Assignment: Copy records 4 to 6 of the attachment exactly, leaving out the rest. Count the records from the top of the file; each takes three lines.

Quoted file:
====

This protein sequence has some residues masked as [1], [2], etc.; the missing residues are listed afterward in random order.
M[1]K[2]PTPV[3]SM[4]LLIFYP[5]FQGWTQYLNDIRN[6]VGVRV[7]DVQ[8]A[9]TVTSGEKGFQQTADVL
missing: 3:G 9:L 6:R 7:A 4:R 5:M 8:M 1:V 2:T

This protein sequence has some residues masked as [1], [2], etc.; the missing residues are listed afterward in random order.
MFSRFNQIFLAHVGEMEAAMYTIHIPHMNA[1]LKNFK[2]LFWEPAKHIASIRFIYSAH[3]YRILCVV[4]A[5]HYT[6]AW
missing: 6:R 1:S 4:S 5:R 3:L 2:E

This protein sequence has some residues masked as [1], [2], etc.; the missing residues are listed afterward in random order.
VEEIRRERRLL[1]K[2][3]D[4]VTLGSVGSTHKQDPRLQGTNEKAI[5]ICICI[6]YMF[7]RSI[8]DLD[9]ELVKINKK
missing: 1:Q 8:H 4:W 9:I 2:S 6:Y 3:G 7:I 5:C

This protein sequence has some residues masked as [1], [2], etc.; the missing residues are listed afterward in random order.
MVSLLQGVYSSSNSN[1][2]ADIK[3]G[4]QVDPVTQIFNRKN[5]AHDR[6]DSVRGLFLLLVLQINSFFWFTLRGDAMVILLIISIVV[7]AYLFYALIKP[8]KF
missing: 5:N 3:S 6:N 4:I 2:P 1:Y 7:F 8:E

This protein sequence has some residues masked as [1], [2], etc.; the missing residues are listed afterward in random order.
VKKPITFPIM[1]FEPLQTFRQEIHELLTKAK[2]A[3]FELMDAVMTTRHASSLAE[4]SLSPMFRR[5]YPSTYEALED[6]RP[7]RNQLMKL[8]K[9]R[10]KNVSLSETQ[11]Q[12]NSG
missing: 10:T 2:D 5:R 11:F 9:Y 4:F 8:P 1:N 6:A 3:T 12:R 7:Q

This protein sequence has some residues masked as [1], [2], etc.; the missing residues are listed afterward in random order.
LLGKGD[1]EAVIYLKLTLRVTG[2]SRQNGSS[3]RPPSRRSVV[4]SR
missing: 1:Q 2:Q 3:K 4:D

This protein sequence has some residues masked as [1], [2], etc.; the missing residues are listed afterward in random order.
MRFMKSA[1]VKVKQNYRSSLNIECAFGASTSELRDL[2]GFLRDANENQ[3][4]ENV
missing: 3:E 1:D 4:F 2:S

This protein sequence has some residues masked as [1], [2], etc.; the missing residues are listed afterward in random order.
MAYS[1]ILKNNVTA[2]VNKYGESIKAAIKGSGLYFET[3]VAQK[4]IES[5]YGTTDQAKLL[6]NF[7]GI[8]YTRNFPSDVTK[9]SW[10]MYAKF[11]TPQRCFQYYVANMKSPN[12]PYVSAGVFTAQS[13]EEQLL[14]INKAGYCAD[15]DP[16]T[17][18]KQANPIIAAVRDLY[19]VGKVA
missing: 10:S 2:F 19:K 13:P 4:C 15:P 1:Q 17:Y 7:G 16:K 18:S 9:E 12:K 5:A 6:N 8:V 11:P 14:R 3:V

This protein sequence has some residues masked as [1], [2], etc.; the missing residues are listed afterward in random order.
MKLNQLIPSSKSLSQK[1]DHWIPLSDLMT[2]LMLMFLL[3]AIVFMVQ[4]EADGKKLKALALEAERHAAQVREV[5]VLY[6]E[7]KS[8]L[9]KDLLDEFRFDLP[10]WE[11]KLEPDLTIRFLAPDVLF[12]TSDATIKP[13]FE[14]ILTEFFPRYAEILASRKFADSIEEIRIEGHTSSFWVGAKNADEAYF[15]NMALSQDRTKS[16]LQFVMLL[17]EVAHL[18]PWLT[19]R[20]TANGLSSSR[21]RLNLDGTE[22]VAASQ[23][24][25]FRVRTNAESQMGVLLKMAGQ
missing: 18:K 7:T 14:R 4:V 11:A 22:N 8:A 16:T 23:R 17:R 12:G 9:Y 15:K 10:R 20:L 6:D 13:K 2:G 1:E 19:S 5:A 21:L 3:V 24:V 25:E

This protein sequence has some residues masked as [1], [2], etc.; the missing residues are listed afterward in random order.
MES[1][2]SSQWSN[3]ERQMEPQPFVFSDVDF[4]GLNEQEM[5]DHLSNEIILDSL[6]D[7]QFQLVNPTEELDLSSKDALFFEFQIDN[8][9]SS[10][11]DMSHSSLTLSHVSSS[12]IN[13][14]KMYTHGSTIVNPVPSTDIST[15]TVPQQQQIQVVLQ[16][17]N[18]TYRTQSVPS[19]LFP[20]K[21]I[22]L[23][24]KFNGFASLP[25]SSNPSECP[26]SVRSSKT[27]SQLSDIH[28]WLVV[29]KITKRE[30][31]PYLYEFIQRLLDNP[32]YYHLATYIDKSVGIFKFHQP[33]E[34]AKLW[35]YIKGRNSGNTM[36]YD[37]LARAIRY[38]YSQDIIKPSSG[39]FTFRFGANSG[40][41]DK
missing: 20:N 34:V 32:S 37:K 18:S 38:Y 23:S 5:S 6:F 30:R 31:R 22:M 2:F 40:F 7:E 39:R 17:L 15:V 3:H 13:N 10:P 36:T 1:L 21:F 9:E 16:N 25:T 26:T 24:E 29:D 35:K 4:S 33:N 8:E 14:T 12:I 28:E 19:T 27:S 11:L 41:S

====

This protein sequence has some residues masked as [1], [2], etc.; the missing residues are listed afterward in random order.
MVSLLQGVYSSSNSN[1][2]ADIK[3]G[4]QVDPVTQIFNRKN[5]AHDR[6]DSVRGLFLLLVLQINSFFWFTLRGDAMVILLIISIVV[7]AYLFYALIKP[8]KF
missing: 5:N 3:S 6:N 4:I 2:P 1:Y 7:F 8:E

This protein sequence has some residues masked as [1], [2], etc.; the missing residues are listed afterward in random order.
VKKPITFPIM[1]FEPLQTFRQEIHELLTKAK[2]A[3]FELMDAVMTTRHASSLAE[4]SLSPMFRR[5]YPSTYEALED[6]RP[7]RNQLMKL[8]K[9]R[10]KNVSLSETQ[11]Q[12]NSG
missing: 10:T 2:D 5:R 11:F 9:Y 4:F 8:P 1:N 6:A 3:T 12:R 7:Q

This protein sequence has some residues masked as [1], [2], etc.; the missing residues are listed afterward in random order.
LLGKGD[1]EAVIYLKLTLRVTG[2]SRQNGSS[3]RPPSRRSVV[4]SR
missing: 1:Q 2:Q 3:K 4:D